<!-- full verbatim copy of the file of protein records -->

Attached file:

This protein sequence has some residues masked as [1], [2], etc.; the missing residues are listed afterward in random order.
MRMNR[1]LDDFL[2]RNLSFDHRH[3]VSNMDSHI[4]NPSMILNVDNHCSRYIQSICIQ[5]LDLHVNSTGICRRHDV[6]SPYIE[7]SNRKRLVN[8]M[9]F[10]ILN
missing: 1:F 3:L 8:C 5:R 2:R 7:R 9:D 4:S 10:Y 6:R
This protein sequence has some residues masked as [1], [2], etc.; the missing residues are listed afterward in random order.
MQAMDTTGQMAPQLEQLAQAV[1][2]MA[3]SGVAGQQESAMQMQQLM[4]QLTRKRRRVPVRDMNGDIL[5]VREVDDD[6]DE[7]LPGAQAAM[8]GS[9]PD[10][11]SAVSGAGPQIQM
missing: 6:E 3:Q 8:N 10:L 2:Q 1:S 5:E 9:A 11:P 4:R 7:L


This protein sequence has some residues masked as [1], [2], etc.; the missing residues are listed afterward in random order.
MRMNR[1]LDDFL[2]RNLSFDHRH[3]VSNMDSHI[4]NPSMILNVDNHCSRYIQSICIQ[5]LDLHVNSTGICRRHDV[6]SPYIE[7]SNRKRLVN[8]M[9]F[10]ILN
missing: 1:F 3:L 8:C 5:R 2:R 7:R 9:D 4:S 10:Y 6:R
This protein sequence has some residues masked as [1], [2], etc.; the missing residues are listed afterward in random order.
MQAMDTTGQMAPQLEQLAQAV[1][2]MA[3]SGVAGQQESAMQMQQLM[4]QLTRKRRRVPVRDMNGDIL[5]VREVDDD[6]DE[7]LPGAQAAM[8]GS[9]PD[10][11]SAVSGAGPQIQM
missing: 6:E 3:Q 8:N 10:L 2:Q 1:S 5:E 9:A 11:P 4:R 7:L